• Complaints and disputes - when resolving disputes, SMSF members don’t have access to the Superannuation Complaints Tribunal (SCT), as is available to APRA regulated funds. Instead, the parties in dispute may need to commence legal proceedings to have the issue resolved by a court, which can be extremely expensive and time consuming.
  • Trustee duties and responsibilities - trustees should have an understanding of super and tax laws, as they are legally responsible to ensure that the SMSF complies with those laws.
  • For more information on a trustee’s duties and responsibilities, please see the module: SMSF Trustee Responsibilities.
  • Possible poor and costly outcomes - if trustee responsibilities are neglected, poor investment decisions made, or too much risk taken on, poor outcomes may result – and at a considerable cost too. Unexpected events such as relationship/ marriage breakdown or a member becoming a non-resident could have serious repercussions, such as the fund becoming non-complying.

To qualify as an SMSF, you must appoint either a group of individuals or a company to act as the trustee of the fund. The trustee structure you choose will influence how your fund is administered and the cost of setting up and running your fund.

Feature Individual Trustee Corporate Trustee

Change in membership

✗ Member leaving or joining fund must be removed or appointed as trustee. This requires:

  • amendment of trust deed
  • change of legal ownership of fund assets.

You are not permitted to act alone as the single trustee of your fund.

✓ Member leaving or joining fund must be removed or appointed as director of corporate trustee. Requires:

  • resolution to appoint/remove director
  • ASIC notification of change of director.

Change of members & ownership of assets

✗ As the assets of the fund are registered in the name of the individual trustees of the fund, the fund will be required to re-register all assets held in the SMSF each time a member is added or removed.

✓ The assets of the fund are registered in the name of the company (corporate trustee).

If there is a change of fund members, it’s not necessary to change the name on the ownership documents for each fund asset as the trustee of the fund remains the same.

Reduces risk of fund assets being mixed with personal assets or of fund assets being inadvertently sold or offered as security for a personal loan.

Borrowing to purchase property

✗ Many banks will not lend to an SMSF with an individual trustee structure.

✓ Many banks require a corporate trustee structure when lending to an SMSF

Personal Liability

✗ Members are jointly and severally liable for their actions. This means that you may be personally held responsible for losses incurred due to the dishonest, reckless or intentional misconduct of another trustee.

Trustee personal assets not protected where sued for damages.

✓ Director’s personal assets generally protected where trustee sued for damages. Liability is often restricted to assets held within the SMSF

Cost to establish and maintain

✓ No additional costs are incurred to set up an SMSF with individual trustees.

✗ Cost of setting up company to act as a trustee can increase fund establishment costs.

ATO administration penalties

✗ ATO administrative penalties applied against each individual trustee.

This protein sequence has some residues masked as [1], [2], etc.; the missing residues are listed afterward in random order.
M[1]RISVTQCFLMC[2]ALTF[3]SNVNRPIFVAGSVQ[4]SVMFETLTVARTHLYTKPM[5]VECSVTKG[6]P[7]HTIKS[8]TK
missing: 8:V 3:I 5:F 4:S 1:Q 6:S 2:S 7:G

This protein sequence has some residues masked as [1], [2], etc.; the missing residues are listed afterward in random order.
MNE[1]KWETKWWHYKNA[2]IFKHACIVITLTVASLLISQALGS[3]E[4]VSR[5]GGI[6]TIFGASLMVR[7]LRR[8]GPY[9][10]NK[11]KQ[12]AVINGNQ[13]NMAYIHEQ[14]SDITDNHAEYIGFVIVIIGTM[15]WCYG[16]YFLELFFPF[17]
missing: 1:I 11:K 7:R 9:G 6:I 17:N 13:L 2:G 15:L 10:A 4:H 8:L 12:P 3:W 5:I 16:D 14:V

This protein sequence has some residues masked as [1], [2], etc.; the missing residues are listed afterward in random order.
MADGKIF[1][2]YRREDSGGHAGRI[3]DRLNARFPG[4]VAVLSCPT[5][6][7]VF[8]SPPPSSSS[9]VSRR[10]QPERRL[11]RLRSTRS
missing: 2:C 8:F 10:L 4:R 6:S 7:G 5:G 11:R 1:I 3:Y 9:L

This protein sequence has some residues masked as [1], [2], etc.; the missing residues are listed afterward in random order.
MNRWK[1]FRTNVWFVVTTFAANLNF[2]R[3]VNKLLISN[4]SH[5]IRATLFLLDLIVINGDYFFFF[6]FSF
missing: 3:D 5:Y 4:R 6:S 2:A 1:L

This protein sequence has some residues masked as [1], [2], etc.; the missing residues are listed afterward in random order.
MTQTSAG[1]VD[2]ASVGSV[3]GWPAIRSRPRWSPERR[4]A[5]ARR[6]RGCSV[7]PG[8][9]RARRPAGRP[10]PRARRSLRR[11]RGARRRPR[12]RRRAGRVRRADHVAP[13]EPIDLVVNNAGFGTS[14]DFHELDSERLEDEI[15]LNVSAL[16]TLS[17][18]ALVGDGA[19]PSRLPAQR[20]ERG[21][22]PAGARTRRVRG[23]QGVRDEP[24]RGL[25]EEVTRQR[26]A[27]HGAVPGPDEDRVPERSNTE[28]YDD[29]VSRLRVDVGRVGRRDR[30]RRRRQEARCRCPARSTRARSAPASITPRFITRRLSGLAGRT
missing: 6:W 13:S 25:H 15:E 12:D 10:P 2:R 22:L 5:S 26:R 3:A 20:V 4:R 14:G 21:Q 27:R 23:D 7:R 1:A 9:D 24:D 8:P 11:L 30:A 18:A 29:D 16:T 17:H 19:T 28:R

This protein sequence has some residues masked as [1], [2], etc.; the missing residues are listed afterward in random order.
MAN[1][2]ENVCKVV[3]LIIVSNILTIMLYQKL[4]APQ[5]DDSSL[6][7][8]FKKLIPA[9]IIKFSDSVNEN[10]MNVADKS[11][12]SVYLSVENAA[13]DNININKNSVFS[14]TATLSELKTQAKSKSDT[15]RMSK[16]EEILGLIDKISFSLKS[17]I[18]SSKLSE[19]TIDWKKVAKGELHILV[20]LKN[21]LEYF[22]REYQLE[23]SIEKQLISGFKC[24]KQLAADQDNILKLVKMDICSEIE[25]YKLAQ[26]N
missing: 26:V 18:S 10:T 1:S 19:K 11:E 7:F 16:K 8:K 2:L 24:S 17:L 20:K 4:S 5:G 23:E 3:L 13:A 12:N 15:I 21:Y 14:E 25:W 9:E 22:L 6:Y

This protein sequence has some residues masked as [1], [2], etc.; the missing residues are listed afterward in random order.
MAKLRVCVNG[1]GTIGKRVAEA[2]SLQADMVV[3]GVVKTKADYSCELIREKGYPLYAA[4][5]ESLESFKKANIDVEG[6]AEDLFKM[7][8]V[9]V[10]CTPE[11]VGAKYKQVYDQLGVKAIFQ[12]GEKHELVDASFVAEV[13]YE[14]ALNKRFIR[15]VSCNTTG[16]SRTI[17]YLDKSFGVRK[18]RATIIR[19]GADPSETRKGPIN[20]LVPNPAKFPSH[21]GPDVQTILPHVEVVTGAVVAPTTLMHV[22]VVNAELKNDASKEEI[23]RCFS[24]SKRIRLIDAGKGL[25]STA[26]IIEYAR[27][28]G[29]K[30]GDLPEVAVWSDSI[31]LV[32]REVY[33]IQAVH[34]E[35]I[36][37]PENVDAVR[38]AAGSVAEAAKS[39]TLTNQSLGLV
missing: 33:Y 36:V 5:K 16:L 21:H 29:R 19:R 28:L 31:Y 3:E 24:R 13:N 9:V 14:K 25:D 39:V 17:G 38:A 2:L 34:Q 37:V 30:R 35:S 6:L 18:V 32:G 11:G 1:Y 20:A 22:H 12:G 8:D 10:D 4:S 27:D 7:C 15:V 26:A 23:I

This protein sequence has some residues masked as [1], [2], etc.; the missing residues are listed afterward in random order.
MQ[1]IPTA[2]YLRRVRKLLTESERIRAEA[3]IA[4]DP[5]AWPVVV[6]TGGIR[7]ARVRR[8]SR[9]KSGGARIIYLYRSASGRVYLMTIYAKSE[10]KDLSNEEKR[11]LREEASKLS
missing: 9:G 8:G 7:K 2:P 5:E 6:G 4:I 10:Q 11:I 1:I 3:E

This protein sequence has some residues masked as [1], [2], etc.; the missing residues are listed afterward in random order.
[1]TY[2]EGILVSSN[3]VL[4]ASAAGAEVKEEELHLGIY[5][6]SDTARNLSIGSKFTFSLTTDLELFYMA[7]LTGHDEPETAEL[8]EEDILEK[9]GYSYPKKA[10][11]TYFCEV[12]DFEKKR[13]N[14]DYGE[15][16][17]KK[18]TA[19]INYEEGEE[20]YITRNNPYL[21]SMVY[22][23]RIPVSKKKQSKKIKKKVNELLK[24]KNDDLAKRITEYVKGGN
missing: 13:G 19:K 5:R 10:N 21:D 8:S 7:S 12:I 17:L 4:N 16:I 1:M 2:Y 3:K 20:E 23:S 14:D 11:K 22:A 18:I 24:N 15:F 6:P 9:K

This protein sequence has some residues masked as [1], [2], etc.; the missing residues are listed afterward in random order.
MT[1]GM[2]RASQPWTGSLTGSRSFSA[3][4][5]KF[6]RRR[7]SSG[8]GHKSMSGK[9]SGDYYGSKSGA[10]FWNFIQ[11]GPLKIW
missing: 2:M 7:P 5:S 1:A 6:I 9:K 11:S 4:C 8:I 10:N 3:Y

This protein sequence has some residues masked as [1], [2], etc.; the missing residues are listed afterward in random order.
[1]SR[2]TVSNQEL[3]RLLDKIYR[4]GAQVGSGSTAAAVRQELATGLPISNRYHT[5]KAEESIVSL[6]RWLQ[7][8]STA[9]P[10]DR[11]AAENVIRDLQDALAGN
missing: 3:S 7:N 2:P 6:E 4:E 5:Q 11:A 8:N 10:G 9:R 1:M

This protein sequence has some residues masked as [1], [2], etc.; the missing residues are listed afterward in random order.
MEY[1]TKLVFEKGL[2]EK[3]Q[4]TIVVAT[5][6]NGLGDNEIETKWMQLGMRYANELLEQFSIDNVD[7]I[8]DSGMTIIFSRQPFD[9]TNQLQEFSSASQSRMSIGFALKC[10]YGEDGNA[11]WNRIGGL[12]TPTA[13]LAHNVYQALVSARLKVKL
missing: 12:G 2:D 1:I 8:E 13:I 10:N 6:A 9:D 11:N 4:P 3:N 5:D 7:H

✓ ATO administrative penalty only applied against corporate trustee.

TIP: In the case of a corporate trustee it is considered best practice to use a dedicated trustee company to minimise the possibility of mingling of any of the fund’s assets with other assets belonging to the company or another related entity.

As a trustee of a super fund, the trustee of an SMSF must maintain the fund in accordance with the relevant super laws and regulations. SMSF trustees also have a range of duties and obligations under general law.

General Law duties of trustees

The factors influencing trustee’ behaviour come from the interpretation by the courts, general fiduciary law and the trust deed itself. These include the duty to:

  • ensure he/she has been properly appointed and familiarises themselves with the property of the trust and trust deed
  • adhere to the terms of the trust and not go against the trust
  • invest the trust fund properly, which encompasses:
    • act impartially toward beneficiaries and different classes of beneficiaries
    • not engage in speculative / hazardous investments
    • act in the best interests of beneficiaries
    • take reasonable advice
    • adhere to the requirements of the trust as an override to any of the duties listed above
  • act personally
  • keep proper accounts and provide information when required
  • complete and lodge any required returns for the trust
  • pay correct beneficiaries by transferring trust property to the persons entitled to it
  • act gratuitously (not profit from the role as trustee)

Super legislation covenants

The application super laws and legislation contains covenants (rules) that are automatically deemed to be included in the trust deed of every regulated super fund in Australia. These covenants reflect the duties imposed on all trustees under general trust law, and require trustees to:

  • act honestly
  • act in the best interests of the beneficiaries
  • keep the assets of the fund separate from other assets
  • exercise the same degree of care, skill and diligence as an ordinary prudent person in managing the fund
  • not enter into contracts or behave in a way that hinders trustees from properly performing their duties or powers
  • formulate, regularly review and give effect to an investment strategy for the fund
  • manage reserves responsibly where these are in existence
  • allow beneficiaries access to information and documents.


A trustee who has breached their duty would be liable for any loss arising from that breach. Where a trustee has failed to comply with the terms of the trust a court can act to compel the trustee to comply.